What is the treatment options for and natural history of IH?
Physiologic or supraphysiologic glucocorticoid therapy has been frequently used to treat IH, although evidence is lacking that this changes the natural history of the inflammatory process, or improves long-term pituitary function. In general, a brief course of higher dose steroids is recommended for hypophysitis associated with severe headaches, significant hyponatremia, adrenal crisis or pituitary enlargement associated with optic nerve compression (or for other IRAEs which may require high-dose steroids, such as colitis, hepatitis, pneumonitis, etc.). Otherwise, physiologic glucocorticoid therapy (e.g., prednisone 5 mg/day or hydrocortisone 15–20 mg/day) is recommended for central adrenal insufficiency, which is commonly associated with ipilimumab-induced hypophysitis. Importantly the use of high-dose glucocorticoids, but not physiologic glucocorticoids, adversely affects the anticancer response to therapy. Lastly, in addition to possible glucocorticoid replacement, other pituitary deficiencies should be replaced as appropriate.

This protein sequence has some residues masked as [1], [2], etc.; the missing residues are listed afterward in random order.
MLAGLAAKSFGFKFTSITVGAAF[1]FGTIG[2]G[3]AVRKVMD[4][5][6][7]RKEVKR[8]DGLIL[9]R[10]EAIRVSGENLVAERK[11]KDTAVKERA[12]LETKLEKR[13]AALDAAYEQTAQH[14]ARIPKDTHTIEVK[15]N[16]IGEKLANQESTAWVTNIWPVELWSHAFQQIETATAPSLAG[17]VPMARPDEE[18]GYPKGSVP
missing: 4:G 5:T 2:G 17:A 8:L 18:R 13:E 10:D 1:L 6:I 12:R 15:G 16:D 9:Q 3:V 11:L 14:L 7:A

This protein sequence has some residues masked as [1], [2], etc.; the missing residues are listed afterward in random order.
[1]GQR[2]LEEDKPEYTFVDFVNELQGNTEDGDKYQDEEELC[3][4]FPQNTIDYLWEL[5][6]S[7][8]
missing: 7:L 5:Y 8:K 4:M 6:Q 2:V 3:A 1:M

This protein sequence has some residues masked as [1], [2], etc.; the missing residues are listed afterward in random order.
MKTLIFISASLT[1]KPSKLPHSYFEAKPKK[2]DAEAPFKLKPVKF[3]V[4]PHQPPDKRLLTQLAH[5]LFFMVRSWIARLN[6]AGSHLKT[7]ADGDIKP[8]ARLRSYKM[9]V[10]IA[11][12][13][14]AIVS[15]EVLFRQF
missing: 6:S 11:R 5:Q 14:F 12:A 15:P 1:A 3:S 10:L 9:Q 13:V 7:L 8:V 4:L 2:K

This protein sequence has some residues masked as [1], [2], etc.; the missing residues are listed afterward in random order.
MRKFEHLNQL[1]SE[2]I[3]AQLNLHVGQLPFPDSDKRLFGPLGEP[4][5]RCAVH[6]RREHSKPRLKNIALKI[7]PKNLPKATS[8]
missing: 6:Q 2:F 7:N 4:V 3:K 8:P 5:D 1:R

Resolution of radiographic pituitary/stalk enlargement occurs in the vast majority of cases and usually within several weeks to months of onset. In addition, a reduced pituitary volume or empty sella are commonly observed. With regard to hypopituitarism, a portion of patients with IH may recover some anterior pituitary function, although persistent central adrenal insufficiency, central hypothyroidism, and central hypogonadism are common in an estimated 85%, 40%, and 40% of cases, respectively.